Mussel-eating beach visitor poisoned by shellfish toxin
Marin County Public Health has confirmed one case of illness from paralytic shellfish poison, a toxin that can be found in mussels, clams and oysters.
The person ate mussels harvested on Sunday in Dillon Beach and went to the hospital with symptoms of shellfish poisoning, according to the department.
The person is expected to recover because their doctor was able to diagnose the poisoning very quickly, the department said.
The health department warned the public of the toxin on March 7 after the California Department of Public Health found extremely high levels in a mussel sample from Chimney Rock in the Point Reyes National Seashore.
The department said the sample contained about 37 times the “alert” level of paralytic shellfish poison, known as PSP.
Changes in water conditions, including temperature, flow and salt content can cause the toxins to surge. Symptoms of poisoning could include tingling, numbness, dizziness, nausea, or respiratory problems.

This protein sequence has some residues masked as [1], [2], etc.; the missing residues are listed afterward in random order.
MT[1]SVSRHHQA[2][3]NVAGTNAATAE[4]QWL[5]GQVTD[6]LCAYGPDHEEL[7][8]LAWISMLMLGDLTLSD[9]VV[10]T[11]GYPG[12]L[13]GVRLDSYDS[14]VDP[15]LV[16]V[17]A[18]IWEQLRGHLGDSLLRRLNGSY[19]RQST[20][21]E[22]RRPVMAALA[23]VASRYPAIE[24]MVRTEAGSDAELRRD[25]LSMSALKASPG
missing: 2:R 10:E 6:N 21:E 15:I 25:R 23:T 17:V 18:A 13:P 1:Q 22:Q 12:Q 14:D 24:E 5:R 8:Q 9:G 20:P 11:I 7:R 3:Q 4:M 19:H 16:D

According to the department, the amount of toxins is the highest that Marin has seen in 20 years and could potentially be lethal.
The highest levels were found near Chimney Rock and areas north of Stinson Beach.
They advised the public on March 7 to avoid collecting shellfish until it is safe again.
The warning does not apply to commercially sold clams, mussels, scallops, or oysters from approved sources, the department said.
In the last 90 years, California state statistics say there have been 542 reported illnesses and 39 deaths due to paralytic shellfish poison.